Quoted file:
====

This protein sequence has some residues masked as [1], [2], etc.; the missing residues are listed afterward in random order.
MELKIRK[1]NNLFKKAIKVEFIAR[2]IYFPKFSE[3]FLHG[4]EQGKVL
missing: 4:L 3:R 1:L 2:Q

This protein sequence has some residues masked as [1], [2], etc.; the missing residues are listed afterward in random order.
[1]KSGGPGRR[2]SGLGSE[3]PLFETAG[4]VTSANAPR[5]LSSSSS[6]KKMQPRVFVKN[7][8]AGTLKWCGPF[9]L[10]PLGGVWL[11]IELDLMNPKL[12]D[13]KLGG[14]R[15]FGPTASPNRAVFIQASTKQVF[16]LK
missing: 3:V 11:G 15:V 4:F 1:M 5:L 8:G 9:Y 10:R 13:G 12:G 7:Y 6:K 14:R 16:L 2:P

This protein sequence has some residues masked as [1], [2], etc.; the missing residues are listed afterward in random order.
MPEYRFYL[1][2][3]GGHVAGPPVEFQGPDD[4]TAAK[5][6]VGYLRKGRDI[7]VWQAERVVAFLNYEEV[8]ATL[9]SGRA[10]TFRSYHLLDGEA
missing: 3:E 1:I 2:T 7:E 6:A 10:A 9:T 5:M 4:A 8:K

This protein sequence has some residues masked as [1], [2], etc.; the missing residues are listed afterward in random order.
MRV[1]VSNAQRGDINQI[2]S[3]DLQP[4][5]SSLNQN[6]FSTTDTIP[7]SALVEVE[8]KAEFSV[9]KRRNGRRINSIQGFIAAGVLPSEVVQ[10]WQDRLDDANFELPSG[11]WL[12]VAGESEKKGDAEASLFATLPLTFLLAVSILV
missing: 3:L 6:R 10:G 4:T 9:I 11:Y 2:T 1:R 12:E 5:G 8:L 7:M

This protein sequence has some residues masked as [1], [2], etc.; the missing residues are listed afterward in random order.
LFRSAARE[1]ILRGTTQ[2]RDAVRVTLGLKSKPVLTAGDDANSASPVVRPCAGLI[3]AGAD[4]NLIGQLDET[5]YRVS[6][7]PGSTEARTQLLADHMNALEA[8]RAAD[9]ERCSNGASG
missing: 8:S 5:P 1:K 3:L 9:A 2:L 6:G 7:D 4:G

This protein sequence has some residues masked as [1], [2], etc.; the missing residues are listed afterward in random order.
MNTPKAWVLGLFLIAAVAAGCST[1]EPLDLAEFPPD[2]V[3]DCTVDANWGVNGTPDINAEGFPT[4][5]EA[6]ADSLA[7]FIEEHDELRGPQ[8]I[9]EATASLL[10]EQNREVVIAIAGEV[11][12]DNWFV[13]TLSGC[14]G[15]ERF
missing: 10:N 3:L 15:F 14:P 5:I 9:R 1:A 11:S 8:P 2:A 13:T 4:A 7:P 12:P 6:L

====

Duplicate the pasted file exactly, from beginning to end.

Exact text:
This protein sequence has some residues masked as [1], [2], etc.; the missing residues are listed afterward in random order.
MELKIRK[1]NNLFKKAIKVEFIAR[2]IYFPKFSE[3]FLHG[4]EQGKVL
missing: 4:L 3:R 1:L 2:Q

This protein sequence has some residues masked as [1], [2], etc.; the missing residues are listed afterward in random order.
[1]KSGGPGRR[2]SGLGSE[3]PLFETAG[4]VTSANAPR[5]LSSSSS[6]KKMQPRVFVKN[7][8]AGTLKWCGPF[9]L[10]PLGGVWL[11]IELDLMNPKL[12]D[13]KLGG[14]R[15]FGPTASPNRAVFIQASTKQVF[16]LK
missing: 3:V 11:G 15:V 4:F 1:M 5:L 8:G 9:Y 10:R 13:G 12:G 7:Y 6:K 14:R 16:L 2:P

This protein sequence has some residues masked as [1], [2], etc.; the missing residues are listed afterward in random order.
MPEYRFYL[1][2][3]GGHVAGPPVEFQGPDD[4]TAAK[5][6]VGYLRKGRDI[7]VWQAERVVAFLNYEEV[8]ATL[9]SGRA[10]TFRSYHLLDGEA
missing: 3:E 1:I 2:T 7:E 6:A 10:A 9:T 5:M 4:A 8:K

This protein sequence has some residues masked as [1], [2], etc.; the missing residues are listed afterward in random order.
MRV[1]VSNAQRGDINQI[2]S[3]DLQP[4][5]SSLNQN[6]FSTTDTIP[7]SALVEVE[8]KAEFSV[9]KRRNGRRINSIQGFIAAGVLPSEVVQ[10]WQDRLDDANFELPSG[11]WL[12]VAGESEKKGDAEASLFATLPLTFLLAVSILV
missing: 3:L 6:R 10:G 4:T 9:I 11:Y 2:T 1:R 12:E 5:G 8:L 7:M

This protein sequence has some residues masked as [1], [2], etc.; the missing residues are listed afterward in random order.
LFRSAARE[1]ILRGTTQ[2]RDAVRVTLGLKSKPVLTAGDDANSASPVVRPCAGLI[3]AGAD[4]NLIGQLDET[5]YRVS[6][7]PGSTEARTQLLADHMNALEA[8]RAAD[9]ERCSNGASG
missing: 8:S 5:P 1:K 3:L 9:A 2:L 6:G 7:D 4:G

This protein sequence has some residues masked as [1], [2], etc.; the missing residues are listed afterward in random order.
MNTPKAWVLGLFLIAAVAAGCST[1]EPLDLAEFPPD[2]V[3]DCTVDANWGVNGTPDINAEGFPT[4][5]EA[6]ADSLA[7]FIEEHDELRGPQ[8]I[9]EATASLL[10]EQNREVVIAIAGEV[11][12]DNWFV[13]TLSGC[14]G[15]ERF
missing: 10:N 3:L 15:F 14:P 5:I 9:R 1:A 11:S 8:P 2:A 13:T 4:A 7:P 12:P 6:L